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DUP leader Donaldson says controversial Tigers Bay bonfire should stay

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DUP councillor Dean McCullough with party Leader Jeffrey Donaldson and deputy leader Paula Bradley at the Adam Street bonfire in Tigers Bay

DUP councillor Dean McCullough with party Leader Jeffrey Donaldson and deputy leader Paula Bradley at the Adam Street bonfire in Tigers Bay

Kevin Scott

DUP councillor Dean McCullough with party Leader Jeffrey Donaldson and deputy leader Paula Bradley at the Adam Street bonfire in Tigers Bay

A CONTROVERSIAL north Belfast bonfire should be allowed to stay, the DUP leader has said.

Sir Jeffrey Donaldson visited the site at Adam Street in Tigers Bay yesterday evening alongside deputy leader Paula Bradley and other party colleagues.

Speaking to a crowd who gathered, Mr Donaldson said he made clear to the PSNI Chief Constable Simon Byrne the bonfire should be “permitted”.

He said he thought it was the “appropriate response” that community events and the Eleventh Night lighting of the pyre should go on.

The bonfire builders were due to meet SDLP Infrastructure Minister Nichola Mallon after she said the bonfire cannot “proceed” due to its sensitive location on the Tigers Bay/New Lodge interface and the fact it is on land owned by her department.

Mr Byrne had said the bonfire was the “most contentious” of 2021.

Nationalist residents have complained of loud music into the early hours and missile attacks on homes and cars launched from the bonfire.

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A video posted online shows a teenager standing on top of the pyre and using a club to hit golf balls over the interface into the New Lodge.

The PSNI told the Belfast Telegraph it was engaging with the community in the area.

Mr Donaldson said he met with Mr Byrne yesterday, telling the crowd the community should be “facilitated”.

“We made clear to the Chief Constable, where people are engaging in the tradition of building a bonfire, where they are doing it peacefully, where they are doing it in a way that is designed, that there is distance between here and the community in New Lodge, that this tradition should not only be permitted, but should be facilitated, in that people are wanting to pursue their traditional activities at this time of the year,” he said.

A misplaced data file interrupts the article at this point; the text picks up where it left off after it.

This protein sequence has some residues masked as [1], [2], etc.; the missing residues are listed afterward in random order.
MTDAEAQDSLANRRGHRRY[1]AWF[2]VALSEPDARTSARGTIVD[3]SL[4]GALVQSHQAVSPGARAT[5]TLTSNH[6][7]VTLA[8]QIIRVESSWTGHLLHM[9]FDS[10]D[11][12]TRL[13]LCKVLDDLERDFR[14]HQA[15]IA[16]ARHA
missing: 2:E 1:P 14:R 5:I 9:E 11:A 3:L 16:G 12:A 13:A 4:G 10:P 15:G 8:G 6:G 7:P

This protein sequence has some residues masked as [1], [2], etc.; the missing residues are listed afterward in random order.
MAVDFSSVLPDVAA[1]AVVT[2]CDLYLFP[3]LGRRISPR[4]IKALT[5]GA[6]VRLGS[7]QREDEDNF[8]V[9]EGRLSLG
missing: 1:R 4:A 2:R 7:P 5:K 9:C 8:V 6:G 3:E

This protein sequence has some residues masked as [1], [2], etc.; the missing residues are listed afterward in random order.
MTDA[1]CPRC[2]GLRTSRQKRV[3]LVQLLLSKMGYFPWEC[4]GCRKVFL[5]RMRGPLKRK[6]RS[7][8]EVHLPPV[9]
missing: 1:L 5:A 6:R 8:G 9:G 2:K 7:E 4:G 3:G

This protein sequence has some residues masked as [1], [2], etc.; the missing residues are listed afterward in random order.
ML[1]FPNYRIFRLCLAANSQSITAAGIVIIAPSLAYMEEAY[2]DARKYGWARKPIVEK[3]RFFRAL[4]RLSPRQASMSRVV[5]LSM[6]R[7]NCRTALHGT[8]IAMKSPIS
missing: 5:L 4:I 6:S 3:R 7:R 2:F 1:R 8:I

“Equally, we accord to others in the community what we ask for ourselves and I think that is a really important principle, that you as a community are not asking for something that you don’t expect from another community.

“We made it clear to the Chief Constable that we think the appropriate response is for the bonfire to remain, that we trust the community leadership to ensure it passes off peacefully and in a way that you can celebrate your culture and tradition as part of our community and to do so in a way that should be respected.

“At a time when tensions are already high around the protocol, you just want the right to have your evening here, to burn your bonfire.”

Earlier, First Minister Paul Givan called on nationalist politicians to “dial down the rhetoric” over the bonfire.

Mr Givan said DUP representatives in the area have “engaged extensively over the past two weeks to reduce any tension”, adding: “I do think that nationalist representatives should be dialling down the rhetoric, they need to show better leadership on this particular issue.”

Sinn Fein’s Caral Ni Chuilin told the BBC yesterday that residents in the New Lodge were being “tortured” with anti-social behaviour at the bonfire site.

She said residents complained of sectarian chanting, abuse and “missiles” being thrown into their area.

“I’m not interested in whipping up tensions or making this situation any worse, because it’s really bad, it really is bad,” she added.

“I believe it’s up to the bonfire builders and unionist politicians to use their influence to move that back off an interface, I think that would be a good gesture.”


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